The Center extends its gratitude to all those who contributed toward the Center’s best fundraising season ever! Contributions from the Southwest Florida community allow the Center to continue its “work toward realizing the dream of a sustainable and peaceful future for earth through scholarship, education and action.” For more information about the Center for Environmental and Sustainability Education please contact us at 239-590-7166 or at cese@fgcu.edu.

 


 

Center Director Awarded Fulbright Fellowship

 

Center Director, Peter Blaze Corcoran, will be traveling to Africa next year as a visiting professor at the University of Nairobi through the prestigious Fulbright Scholar Program. Corcoran will join the distinguished company of past American scholars to have received the highly-competitive award.

For many, a Fulbright award represents the chance to realize one’s dreams and gives both students and educators the rare opportunity to travel abroad to work on a research project of their direction. Corcoran’s Fulbright will bring him to Kenya to advance the legacy of the late Nobel Peace Prize Laureate, Wangari Muta Maathai, through his work at the Wangari Maathai Institute for Peace and Environmental Studies. In addition to educational lectures and seminars on sustainability in higher education, Corcoran’s scholarly contributions over his ten-month residency will include research and curriculum development with the ultimate goal of developing a comprehensive educational program for the Institute.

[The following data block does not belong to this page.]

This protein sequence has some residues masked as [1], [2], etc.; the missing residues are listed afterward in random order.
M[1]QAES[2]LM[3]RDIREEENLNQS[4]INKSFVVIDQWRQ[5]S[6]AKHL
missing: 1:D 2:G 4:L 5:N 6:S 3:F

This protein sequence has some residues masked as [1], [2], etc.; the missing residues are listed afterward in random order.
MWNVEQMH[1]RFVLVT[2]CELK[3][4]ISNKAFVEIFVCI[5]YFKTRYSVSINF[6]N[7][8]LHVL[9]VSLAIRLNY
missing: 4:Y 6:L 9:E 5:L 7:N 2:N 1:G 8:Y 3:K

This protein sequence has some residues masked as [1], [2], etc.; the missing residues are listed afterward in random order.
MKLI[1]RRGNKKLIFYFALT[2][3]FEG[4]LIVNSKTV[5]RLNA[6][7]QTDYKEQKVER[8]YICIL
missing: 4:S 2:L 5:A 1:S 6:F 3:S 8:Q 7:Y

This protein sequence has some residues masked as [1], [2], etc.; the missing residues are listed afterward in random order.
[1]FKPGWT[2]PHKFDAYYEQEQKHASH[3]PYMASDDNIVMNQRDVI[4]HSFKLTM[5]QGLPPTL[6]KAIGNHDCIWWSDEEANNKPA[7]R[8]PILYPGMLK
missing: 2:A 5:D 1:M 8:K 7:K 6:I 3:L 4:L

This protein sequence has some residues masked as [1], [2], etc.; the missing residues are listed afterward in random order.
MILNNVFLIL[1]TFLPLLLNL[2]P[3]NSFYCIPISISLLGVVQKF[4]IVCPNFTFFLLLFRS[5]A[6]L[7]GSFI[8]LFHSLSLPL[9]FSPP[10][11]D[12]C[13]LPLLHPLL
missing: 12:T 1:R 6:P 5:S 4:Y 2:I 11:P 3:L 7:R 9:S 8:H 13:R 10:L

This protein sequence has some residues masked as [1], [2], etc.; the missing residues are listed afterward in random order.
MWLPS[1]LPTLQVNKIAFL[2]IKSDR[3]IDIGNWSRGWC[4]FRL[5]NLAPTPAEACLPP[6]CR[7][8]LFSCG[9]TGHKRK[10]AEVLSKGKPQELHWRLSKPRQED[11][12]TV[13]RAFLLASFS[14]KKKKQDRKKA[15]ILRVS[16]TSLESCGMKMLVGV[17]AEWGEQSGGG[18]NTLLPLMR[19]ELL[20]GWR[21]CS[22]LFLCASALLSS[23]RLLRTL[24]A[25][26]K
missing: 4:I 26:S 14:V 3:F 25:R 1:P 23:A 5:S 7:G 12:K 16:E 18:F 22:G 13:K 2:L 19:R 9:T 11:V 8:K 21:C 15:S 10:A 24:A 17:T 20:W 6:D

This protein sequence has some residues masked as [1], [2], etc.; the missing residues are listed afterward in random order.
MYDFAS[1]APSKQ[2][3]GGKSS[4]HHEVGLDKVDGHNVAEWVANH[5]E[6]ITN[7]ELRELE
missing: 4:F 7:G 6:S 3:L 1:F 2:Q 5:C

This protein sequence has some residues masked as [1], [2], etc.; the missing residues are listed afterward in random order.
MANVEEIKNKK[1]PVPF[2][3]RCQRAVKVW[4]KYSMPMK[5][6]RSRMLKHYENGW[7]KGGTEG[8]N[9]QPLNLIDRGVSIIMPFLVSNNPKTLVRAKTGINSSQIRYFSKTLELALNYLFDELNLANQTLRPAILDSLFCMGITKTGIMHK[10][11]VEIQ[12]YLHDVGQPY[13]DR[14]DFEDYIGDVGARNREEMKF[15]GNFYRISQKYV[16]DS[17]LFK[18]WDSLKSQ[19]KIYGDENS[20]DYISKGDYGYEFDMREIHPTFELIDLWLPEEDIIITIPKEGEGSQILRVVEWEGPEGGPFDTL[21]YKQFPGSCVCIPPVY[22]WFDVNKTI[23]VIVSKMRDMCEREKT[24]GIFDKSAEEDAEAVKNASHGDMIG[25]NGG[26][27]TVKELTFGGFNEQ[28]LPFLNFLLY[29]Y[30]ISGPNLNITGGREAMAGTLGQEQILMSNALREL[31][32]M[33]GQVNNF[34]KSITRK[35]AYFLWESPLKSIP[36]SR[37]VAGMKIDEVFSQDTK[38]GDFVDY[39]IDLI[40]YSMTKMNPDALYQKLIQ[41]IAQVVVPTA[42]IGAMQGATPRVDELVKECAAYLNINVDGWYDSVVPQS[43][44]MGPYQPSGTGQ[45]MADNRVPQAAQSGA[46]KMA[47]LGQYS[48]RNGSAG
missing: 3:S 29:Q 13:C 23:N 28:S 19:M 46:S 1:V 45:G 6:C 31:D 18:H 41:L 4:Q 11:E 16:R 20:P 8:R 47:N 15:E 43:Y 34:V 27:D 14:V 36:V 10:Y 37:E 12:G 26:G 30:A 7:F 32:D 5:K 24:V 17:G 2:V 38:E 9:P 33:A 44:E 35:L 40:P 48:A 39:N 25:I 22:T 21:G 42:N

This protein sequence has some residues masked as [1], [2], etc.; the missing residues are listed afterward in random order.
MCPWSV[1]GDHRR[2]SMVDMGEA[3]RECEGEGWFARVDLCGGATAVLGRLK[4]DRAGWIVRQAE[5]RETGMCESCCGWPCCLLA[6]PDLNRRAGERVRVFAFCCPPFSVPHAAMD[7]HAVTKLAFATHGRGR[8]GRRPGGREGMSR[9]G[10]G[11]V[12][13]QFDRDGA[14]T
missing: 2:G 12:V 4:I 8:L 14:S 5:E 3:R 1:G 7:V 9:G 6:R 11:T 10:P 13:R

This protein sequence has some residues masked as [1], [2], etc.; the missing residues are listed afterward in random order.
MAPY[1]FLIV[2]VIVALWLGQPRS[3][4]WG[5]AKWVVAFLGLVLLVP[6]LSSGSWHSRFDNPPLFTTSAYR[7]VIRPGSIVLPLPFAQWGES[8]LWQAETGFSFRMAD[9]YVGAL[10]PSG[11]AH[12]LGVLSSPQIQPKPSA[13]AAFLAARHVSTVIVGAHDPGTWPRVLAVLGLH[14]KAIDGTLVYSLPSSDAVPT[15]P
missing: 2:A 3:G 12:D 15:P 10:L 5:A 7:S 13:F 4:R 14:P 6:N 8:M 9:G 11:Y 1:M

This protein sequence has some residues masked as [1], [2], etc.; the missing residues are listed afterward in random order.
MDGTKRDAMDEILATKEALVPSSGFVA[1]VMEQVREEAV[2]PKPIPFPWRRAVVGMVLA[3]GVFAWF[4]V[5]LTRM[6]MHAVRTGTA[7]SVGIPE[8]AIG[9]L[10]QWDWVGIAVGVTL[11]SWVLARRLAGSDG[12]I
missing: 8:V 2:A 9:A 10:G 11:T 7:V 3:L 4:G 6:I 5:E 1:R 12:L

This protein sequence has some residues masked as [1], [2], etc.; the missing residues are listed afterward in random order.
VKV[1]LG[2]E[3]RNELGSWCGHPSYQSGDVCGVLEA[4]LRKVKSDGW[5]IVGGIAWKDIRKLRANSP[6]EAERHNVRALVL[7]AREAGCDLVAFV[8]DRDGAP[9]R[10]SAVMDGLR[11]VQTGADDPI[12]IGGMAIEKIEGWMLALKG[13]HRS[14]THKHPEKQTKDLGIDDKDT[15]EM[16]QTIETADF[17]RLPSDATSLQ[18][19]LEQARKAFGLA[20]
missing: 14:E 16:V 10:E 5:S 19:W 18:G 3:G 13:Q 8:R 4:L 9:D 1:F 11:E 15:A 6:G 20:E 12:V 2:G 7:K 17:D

Corcoran’s fellowship will allow him to continue Maathai’s meaningful work while also establishing an invaluable foundation for international collaboration between FGCU and institutions of higher education in Africa. 

Additionally, Corcoran will work with the United Nations Environment Programme to develop an informal, international, and intergenerational research network to strengthen sustainability in higher education. The network will promote research on scholarly centers in institutionalizing strong sustainability in higher education as well as encourage intergenerational collaboration with students and young scholars.

Maathai was not only a friend to Corcoran, but also a colleague who graciously agreed to serve as the Center’s Distinguished International Advisor and guided the Center on its strategic planning process shortly before her passing in 2011. “The award is a great honor but also a privilege and an opportunity to advance Wangari Maathai’s legacy,” said Corcoran. The news comes as an honor not only for Corcoran but also communally for Florida Gulf Coast University.

 


 

Earth Charter Mini-Grants Fund Art and Education at Home and Abroad